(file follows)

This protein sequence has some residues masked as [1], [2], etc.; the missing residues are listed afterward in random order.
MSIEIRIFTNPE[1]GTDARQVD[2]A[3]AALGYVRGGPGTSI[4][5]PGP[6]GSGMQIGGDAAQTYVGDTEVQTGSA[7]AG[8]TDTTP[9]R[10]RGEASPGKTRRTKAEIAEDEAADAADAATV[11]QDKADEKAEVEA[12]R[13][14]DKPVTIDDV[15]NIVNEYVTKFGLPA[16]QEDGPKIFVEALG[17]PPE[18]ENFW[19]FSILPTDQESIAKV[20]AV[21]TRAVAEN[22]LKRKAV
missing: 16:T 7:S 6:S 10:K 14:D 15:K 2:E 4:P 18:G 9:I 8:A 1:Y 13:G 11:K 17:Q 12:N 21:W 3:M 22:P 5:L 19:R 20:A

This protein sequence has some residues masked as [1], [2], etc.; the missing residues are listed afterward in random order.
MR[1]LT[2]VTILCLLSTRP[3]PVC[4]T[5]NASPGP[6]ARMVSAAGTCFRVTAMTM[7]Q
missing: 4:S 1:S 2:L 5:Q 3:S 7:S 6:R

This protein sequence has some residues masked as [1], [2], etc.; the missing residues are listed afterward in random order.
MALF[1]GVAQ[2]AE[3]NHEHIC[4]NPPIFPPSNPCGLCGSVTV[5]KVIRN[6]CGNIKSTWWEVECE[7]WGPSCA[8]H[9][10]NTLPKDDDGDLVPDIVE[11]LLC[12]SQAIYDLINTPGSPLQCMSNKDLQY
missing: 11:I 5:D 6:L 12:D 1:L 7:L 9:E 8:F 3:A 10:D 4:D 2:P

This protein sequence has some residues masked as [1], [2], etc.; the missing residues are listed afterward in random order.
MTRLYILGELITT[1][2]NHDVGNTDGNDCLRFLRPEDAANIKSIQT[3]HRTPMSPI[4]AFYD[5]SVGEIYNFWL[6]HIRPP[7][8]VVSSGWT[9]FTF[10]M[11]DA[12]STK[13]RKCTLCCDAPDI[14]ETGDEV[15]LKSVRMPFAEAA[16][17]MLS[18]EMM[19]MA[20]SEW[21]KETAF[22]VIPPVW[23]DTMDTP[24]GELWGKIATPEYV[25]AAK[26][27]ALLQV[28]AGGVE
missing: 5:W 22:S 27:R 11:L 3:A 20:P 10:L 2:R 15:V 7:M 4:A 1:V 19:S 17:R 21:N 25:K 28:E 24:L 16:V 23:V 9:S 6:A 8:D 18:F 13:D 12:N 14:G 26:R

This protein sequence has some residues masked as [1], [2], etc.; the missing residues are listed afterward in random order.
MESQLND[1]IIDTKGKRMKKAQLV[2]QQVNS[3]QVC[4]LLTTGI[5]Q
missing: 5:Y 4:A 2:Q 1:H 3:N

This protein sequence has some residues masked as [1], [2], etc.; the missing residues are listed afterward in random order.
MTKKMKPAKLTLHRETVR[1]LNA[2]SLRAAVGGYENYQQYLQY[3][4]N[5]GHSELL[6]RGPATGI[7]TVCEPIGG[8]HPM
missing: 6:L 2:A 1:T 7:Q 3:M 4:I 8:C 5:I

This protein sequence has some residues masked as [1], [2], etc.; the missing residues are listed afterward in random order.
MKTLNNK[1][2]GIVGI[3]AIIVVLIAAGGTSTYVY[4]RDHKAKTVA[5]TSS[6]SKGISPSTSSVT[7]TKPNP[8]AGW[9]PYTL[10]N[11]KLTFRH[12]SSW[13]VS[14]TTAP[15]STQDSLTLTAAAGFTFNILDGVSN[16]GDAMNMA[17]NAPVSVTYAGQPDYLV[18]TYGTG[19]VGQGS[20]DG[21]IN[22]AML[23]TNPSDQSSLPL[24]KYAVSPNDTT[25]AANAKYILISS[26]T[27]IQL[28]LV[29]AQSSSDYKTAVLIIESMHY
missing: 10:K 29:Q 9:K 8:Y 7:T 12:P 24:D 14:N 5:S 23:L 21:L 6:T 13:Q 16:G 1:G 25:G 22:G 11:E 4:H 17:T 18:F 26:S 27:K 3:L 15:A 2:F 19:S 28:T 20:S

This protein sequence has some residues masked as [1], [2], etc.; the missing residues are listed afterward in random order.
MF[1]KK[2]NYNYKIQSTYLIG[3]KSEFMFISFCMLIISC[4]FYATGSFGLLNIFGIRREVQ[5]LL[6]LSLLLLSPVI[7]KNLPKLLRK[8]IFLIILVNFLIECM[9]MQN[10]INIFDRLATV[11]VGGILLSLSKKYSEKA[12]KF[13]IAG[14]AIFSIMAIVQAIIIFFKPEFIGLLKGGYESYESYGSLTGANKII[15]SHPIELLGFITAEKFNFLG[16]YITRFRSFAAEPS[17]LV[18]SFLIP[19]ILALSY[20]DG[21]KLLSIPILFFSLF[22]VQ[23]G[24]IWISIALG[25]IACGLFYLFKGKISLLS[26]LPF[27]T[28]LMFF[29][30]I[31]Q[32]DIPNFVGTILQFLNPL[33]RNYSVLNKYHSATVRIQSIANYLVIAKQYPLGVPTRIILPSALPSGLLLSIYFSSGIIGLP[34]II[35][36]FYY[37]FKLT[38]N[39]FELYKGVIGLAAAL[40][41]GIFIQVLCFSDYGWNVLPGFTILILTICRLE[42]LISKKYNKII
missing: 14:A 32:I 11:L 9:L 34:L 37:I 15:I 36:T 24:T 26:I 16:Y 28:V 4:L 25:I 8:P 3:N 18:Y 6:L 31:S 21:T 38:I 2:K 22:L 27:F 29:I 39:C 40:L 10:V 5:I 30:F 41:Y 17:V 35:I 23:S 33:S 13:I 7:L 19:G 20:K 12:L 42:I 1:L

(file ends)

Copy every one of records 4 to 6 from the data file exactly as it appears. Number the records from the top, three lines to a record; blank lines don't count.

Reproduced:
This protein sequence has some residues masked as [1], [2], etc.; the missing residues are listed afterward in random order.
MTRLYILGELITT[1][2]NHDVGNTDGNDCLRFLRPEDAANIKSIQT[3]HRTPMSPI[4]AFYD[5]SVGEIYNFWL[6]HIRPP[7][8]VVSSGWT[9]FTF[10]M[11]DA[12]STK[13]RKCTLCCDAPDI[14]ETGDEV[15]LKSVRMPFAEAA[16][17]MLS[18]EMM[19]MA[20]SEW[21]KETAF[22]VIPPVW[23]DTMDTP[24]GELWGKIATPEYV[25]AAK[26][27]ALLQV[28]AGGVE
missing: 5:W 22:S 27:R 11:L 3:A 20:P 10:L 2:R 15:V 7:M 4:A 1:V 19:S 17:R 21:N 25:K 28:E 24:L 16:V 23:V 9:S 6:A 8:D 18:F 13:D 12:N 14:G 26:R

This protein sequence has some residues masked as [1], [2], etc.; the missing residues are listed afterward in random order.
MESQLND[1]IIDTKGKRMKKAQLV[2]QQVNS[3]QVC[4]LLTTGI[5]Q
missing: 5:Y 4:A 2:Q 1:H 3:N

This protein sequence has some residues masked as [1], [2], etc.; the missing residues are listed afterward in random order.
MTKKMKPAKLTLHRETVR[1]LNA[2]SLRAAVGGYENYQQYLQY[3][4]N[5]GHSELL[6]RGPATGI[7]TVCEPIGG[8]HPM
missing: 6:L 2:A 1:T 7:Q 3:M 4:I 8:C 5:I